Almost no regular market event moves money like Amazon's (NASDAQ: AMZN) quarterly earnings report.
The tech giant now worth nearly $1 trillion is known for volatile share-price swings after its earnings come out. With its almost meaningless guidance and erratic profits, Amazon's stock often moves by double-digit percentages, adding or subtracting tens of billions of dollars from its valuation in a flash.
Amazon stock is already up 28% this year, which sets the stage for another big swing when the company reports first-quarter earnings after the market closes on Thursday. Here are three things worth keeping an eye on when it does.
Image source: Amazon.
1. Other revenue
Amazon's advertising business has developed into a key profit-growth driver over the last year as the company has grown into the third-biggest seller of digital advertising in the U.S., behind Google and Facebook. Amazon doesn't break out its ad revenue directly, but those sales do make up a significant majority of its "other revenue" category.
In 2018, Amazon recorded $10.1 billion in other revenue, up 95% from the year before, or more than double on a constant-currency basis. Digital advertising is a generally high-margin category, especially for tech giants like Amazon. Facebook, for example, has had an operating margin over 40% for much of its publicly traded history, a level of profitability virtually unheard of elsewhere in the corporate world. At Amazon, the company is leveraging its massive e-commerce platform to accelerate its entry into several more-profitable businesses, including advertising.
This is a key opportunity for the company. Another year-over-year doubling of income in its other revenue category would signal the power of its advertising business and its unique e-commerce assets. It would also likely add billions of dollars to the bottom line.
2. North American e-commerce operating margin
Amazon divides its operations into three major business segments: North America, international, and Amazon Web Services. The numbers from Amazon Web Services and international have become rather predictable. AWS, its cloud computing division, delivers impressive growth and huge profits regularly. International e-commerce, on the other hand, has long looked like a money pit, and posted a $2.1 billion operating loss last year.
However, North American e-commerce in recent years has transitioned from a near-breakeven business to a highly profitable one thanks to the growth of its third-party marketplace, the Amazon Prime program, and businesses like digital advertising. Last year, the division had an operating profit of $7.3 billion, up 156% from the year before, or 5.1% of revenue.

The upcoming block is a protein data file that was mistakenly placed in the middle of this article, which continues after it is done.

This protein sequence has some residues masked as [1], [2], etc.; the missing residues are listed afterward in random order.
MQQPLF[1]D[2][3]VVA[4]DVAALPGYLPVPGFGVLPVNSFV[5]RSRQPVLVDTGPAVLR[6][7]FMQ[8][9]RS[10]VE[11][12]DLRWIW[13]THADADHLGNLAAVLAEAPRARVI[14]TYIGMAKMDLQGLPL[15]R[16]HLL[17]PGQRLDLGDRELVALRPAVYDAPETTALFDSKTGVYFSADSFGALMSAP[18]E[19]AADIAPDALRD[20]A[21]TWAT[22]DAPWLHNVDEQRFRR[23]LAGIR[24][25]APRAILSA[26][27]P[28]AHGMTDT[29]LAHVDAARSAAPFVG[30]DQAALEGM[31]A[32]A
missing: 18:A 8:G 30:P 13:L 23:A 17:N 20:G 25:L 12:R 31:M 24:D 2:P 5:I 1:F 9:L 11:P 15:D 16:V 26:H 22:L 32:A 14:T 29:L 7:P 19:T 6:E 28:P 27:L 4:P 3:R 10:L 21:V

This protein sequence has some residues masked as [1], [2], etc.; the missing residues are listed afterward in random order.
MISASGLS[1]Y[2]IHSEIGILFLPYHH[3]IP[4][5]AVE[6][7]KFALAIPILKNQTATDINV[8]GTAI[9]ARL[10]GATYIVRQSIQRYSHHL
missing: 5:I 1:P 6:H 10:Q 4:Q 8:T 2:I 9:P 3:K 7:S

In Q1 2018, North American operating margin was just 3.7%. Increasing its profitability in its home region is likely the biggest driver of its overall profit growth, especially as revenue growth is slowing. Amazon also needs to expand its profit margins in order to justify its current triple-digit P/E valuation. Amazon investors should hope to see a healthy increase compared to the figure it posted a year ago.
3. Physical stores
After its 2017 acquisition of Whole Foods, Amazon began separately reporting sales from physical stores, which include Whole Foods and a small number of Amazon stores like AmazonBooks and Amazon 4-Star.
The fourth quarter was the first full lap of Amazon's Whole Foods ownership, and the company said on the earnings call that comparable sales at the organic grocery chain were up about 6% even though the number in the report was down due to a discrepancy in the two companies' reporting calendars.
Thursday's report should offer a clean comparison of physical-store revenues, and I'm curious to see how Whole Foods is progressing under Amazon. Investors should hope to see steady comparable sales growth, as Amazon has made efforts to drive traffic to Whole Foods stores by lowering prices on some items and offering discounts to Prime members.
Amazon spent $13.7 billion on Whole Foods, making it by far the biggest acquisition in its history. The results of its efforts to grow that supermarket chain and unlock greater profits will shed light on the prospects for its own grocery chain, which it plans to launch later this year. In addition, with Amazon's organic growth slowing, investors should expect acquisitions to play a greater role in the company's retail strategy. Improving results at Whole Foods would bode well for future acquisitions.
The big picture
Part of what makes Amazon so unique is the range of its business lines, which include diverse areas like Alexa, AWS, and even healthcare. However, advertising, Whole Foods, and its third-party marketplace will be key growth engines for the company in the near future. Though it will be the headline numbers that move the stock on earnings day, investors can gain deeper insights into the company's direction by focusing on the underlying categories above.
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John Mackey, CEO of Whole Foods Market, an Amazon subsidiary, is a member of The Motley Fool's board of directors. Randi Zuckerberg, a former director of market development and spokeswoman for Facebook and sister to its CEO, Mark Zuckerberg, is a member of The Motley Fool's board of directors. Jeremy Bowman owns shares of Amazon and Facebook. The Motley Fool owns shares of and recommends Amazon and Facebook. The Motley Fool has a disclosure policy.